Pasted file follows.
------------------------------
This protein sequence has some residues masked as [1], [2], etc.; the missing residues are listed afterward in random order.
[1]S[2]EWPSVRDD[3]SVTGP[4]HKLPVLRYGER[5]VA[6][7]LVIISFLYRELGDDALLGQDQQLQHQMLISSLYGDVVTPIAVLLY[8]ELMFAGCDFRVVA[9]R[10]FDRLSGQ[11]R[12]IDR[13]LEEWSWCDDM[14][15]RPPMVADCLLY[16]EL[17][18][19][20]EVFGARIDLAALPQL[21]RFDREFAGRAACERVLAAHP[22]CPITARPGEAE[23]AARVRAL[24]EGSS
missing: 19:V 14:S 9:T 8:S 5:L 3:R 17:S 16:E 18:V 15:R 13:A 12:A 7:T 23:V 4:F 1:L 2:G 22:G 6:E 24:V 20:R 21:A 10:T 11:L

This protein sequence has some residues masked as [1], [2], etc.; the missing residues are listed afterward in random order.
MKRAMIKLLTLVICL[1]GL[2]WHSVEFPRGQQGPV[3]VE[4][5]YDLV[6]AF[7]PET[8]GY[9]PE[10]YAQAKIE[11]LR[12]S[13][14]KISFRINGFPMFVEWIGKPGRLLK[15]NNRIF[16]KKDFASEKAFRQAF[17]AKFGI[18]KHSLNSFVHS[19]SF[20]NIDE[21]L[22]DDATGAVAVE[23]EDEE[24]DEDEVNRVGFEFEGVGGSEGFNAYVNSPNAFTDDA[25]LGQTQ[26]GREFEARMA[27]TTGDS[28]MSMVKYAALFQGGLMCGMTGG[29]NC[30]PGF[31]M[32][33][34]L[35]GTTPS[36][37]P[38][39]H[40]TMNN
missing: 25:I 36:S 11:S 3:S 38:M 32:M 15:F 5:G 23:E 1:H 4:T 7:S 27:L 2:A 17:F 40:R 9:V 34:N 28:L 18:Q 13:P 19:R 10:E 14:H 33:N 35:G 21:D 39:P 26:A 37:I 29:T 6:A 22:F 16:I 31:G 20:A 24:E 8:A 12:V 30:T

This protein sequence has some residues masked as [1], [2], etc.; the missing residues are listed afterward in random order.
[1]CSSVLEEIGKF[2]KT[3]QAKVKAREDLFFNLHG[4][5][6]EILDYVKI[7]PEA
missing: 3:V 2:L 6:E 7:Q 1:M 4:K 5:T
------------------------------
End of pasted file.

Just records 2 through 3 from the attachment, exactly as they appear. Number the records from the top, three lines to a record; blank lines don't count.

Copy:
This protein sequence has some residues masked as [1], [2], etc.; the missing residues are listed afterward in random order.
MKRAMIKLLTLVICL[1]GL[2]WHSVEFPRGQQGPV[3]VE[4][5]YDLV[6]AF[7]PET[8]GY[9]PE[10]YAQAKIE[11]LR[12]S[13][14]KISFRINGFPMFVEWIGKPGRLLK[15]NNRIF[16]KKDFASEKAFRQAF[17]AKFGI[18]KHSLNSFVHS[19]SF[20]NIDE[21]L[22]DDATGAVAVE[23]EDEE[24]DEDEVNRVGFEFEGVGGSEGFNAYVNSPNAFTDDA[25]LGQTQ[26]GREFEARMA[27]TTGDS[28]MSMVKYAALFQGGLMCGMTGG[29]NC[30]PGF[31]M[32][33][34]L[35]GTTPS[36][37]P[38][39]H[40]TMNN
missing: 25:I 36:S 11:S 3:S 38:M 32:M 15:F 5:G 23:E 1:H 4:T 7:S 27:L 2:A 17:F 40:R 9:V 34:N 28:L 18:Q 13:P 19:R 10:E 14:H 33:N 35:G 21:D 39:P 26:A 37:I 29:T 6:A 22:F 16:I 31:G 20:A 24:E 8:A 12:V 30:T

This protein sequence has some residues masked as [1], [2], etc.; the missing residues are listed afterward in random order.
[1]CSSVLEEIGKF[2]KT[3]QAKVKAREDLFFNLHG[4][5][6]EILDYVKI[7]PEA
missing: 3:V 2:L 6:E 7:Q 1:M 4:K 5:T